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A Robotic Flower Garden

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[vc_column_text] In April of 2003, we debued our Cyberflora installation as part of the National Design Triennial, hosted by the Cooper-Hewitt National Design Museum in New York City. This robotic flower garden is comprised of four species of cyberflora. Each combines animal-like behavior and flower-like characteristics into a robotic instantiation that senses and responds to people in a life-like and distinct manner.A soft melody serves as the garden’s musical aroma that subtly changes as people interact with the flowers. Delicate and graceful, Cyberflora communicates a future vision of robots that shall intrigue us intellectually and touch us emotionally. The installation explores a style of human-robot interaciton that is fluid, dynamic, and harmonious.
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[vc_column_text] Cyberflora3
 
1 – Chromafant Blossom 
Silicone and aluminum blossoms use capacitive sensing to detect a nearby hand, causing them to gracefully sway and glow bright colors. Originally was to have a translucent outer flower close over a colored inner flower. We kept the translucent idea in the physical implementation.
2 – Cobra Orchid
Translucent acrylic segments give this orchid-like flower its serpentine quality of movement as it orients to the warmth of a human body.
3 – Dragon Iris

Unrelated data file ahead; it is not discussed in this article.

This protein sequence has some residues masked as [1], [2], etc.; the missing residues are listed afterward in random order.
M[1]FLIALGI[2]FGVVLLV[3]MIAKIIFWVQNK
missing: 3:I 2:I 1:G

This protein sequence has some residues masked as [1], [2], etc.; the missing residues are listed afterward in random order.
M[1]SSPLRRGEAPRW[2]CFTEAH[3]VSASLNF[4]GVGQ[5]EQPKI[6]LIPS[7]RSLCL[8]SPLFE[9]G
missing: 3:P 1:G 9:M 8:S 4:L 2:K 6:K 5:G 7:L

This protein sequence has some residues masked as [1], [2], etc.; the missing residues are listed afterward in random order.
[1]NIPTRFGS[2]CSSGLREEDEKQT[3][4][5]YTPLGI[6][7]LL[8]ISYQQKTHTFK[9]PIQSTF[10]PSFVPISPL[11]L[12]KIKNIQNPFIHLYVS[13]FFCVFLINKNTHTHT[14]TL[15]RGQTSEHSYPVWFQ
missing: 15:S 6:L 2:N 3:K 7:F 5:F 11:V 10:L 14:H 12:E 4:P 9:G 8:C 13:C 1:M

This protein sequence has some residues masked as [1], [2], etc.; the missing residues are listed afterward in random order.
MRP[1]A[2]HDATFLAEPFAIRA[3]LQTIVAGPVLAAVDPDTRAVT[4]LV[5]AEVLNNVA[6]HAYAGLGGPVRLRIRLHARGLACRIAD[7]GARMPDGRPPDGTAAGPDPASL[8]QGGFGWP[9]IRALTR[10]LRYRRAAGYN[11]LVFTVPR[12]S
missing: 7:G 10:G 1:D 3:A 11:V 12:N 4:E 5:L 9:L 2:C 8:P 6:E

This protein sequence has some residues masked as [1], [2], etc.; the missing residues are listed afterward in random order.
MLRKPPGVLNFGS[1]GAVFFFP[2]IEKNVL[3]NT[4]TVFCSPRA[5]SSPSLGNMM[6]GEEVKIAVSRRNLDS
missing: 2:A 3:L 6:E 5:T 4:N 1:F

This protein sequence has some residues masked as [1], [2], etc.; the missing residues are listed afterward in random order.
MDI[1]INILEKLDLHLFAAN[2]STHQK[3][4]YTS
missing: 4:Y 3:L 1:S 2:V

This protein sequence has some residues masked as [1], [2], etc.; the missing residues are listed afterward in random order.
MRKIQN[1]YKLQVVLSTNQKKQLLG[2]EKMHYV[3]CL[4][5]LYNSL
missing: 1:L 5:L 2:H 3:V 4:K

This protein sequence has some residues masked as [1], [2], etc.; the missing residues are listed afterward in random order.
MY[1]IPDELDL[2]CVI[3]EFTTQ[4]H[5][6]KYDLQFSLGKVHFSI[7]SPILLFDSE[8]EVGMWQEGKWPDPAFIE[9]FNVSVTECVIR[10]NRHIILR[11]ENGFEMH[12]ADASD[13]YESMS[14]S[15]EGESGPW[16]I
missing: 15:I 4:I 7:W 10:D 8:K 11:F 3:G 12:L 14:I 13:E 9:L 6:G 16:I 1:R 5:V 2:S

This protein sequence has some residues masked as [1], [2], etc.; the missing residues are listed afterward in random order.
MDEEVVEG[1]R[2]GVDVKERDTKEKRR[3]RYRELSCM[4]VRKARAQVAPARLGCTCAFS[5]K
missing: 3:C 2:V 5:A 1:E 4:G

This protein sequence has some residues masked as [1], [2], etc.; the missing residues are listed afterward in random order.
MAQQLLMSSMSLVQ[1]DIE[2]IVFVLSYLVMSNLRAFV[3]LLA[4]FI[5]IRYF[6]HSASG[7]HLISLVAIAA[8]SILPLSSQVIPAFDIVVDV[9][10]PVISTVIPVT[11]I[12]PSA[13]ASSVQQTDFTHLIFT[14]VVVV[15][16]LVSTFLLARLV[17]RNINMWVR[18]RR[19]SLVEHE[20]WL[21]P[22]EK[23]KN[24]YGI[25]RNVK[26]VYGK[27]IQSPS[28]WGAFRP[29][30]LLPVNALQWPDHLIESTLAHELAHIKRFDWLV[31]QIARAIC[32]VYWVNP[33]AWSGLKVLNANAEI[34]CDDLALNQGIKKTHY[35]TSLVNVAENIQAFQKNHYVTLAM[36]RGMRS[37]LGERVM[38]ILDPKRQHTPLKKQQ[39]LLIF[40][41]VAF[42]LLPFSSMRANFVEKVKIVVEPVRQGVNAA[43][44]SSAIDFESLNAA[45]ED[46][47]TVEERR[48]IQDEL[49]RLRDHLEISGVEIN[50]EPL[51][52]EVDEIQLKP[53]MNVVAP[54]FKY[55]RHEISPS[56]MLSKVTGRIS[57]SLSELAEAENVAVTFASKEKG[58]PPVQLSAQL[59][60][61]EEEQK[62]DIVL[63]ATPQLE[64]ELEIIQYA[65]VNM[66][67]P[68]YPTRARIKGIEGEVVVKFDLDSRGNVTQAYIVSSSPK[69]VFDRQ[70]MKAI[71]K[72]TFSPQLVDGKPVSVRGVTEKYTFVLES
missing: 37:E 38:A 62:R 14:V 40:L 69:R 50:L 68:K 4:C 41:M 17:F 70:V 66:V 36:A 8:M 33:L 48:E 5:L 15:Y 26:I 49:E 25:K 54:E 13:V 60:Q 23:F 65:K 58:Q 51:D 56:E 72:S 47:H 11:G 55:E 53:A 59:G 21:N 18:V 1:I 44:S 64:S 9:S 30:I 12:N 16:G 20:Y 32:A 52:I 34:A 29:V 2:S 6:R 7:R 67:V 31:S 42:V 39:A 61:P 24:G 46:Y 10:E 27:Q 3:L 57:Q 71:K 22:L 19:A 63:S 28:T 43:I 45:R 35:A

Copper blossoms with thermal sensors in the aluminum leaves sense the warmth of people and orient towards them as a flower to the sun. Originally was to have more of a “face” with glowing “eyes.” We kept the orienting face, changed from silver to copper, and removed the “eyes.”
4 – Violet Oscilillies
Inspired by the movement of tall grass to a sweeping breeze, aluminum tines bob and ripple with excitement as a hand passes over them. Orginally was to have the flower telescope and glow. We kept the telescoping idea and added articulated movement of the petals, rather than have it glow.
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Cyberflora
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Exhibitions

  • National Design Triennial (2003)
    Cyberflora @ Cooper-Hewitt National Design Museum, New York, NY
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Fluid, Dynamic and Harmonious Human-Robot Interaction

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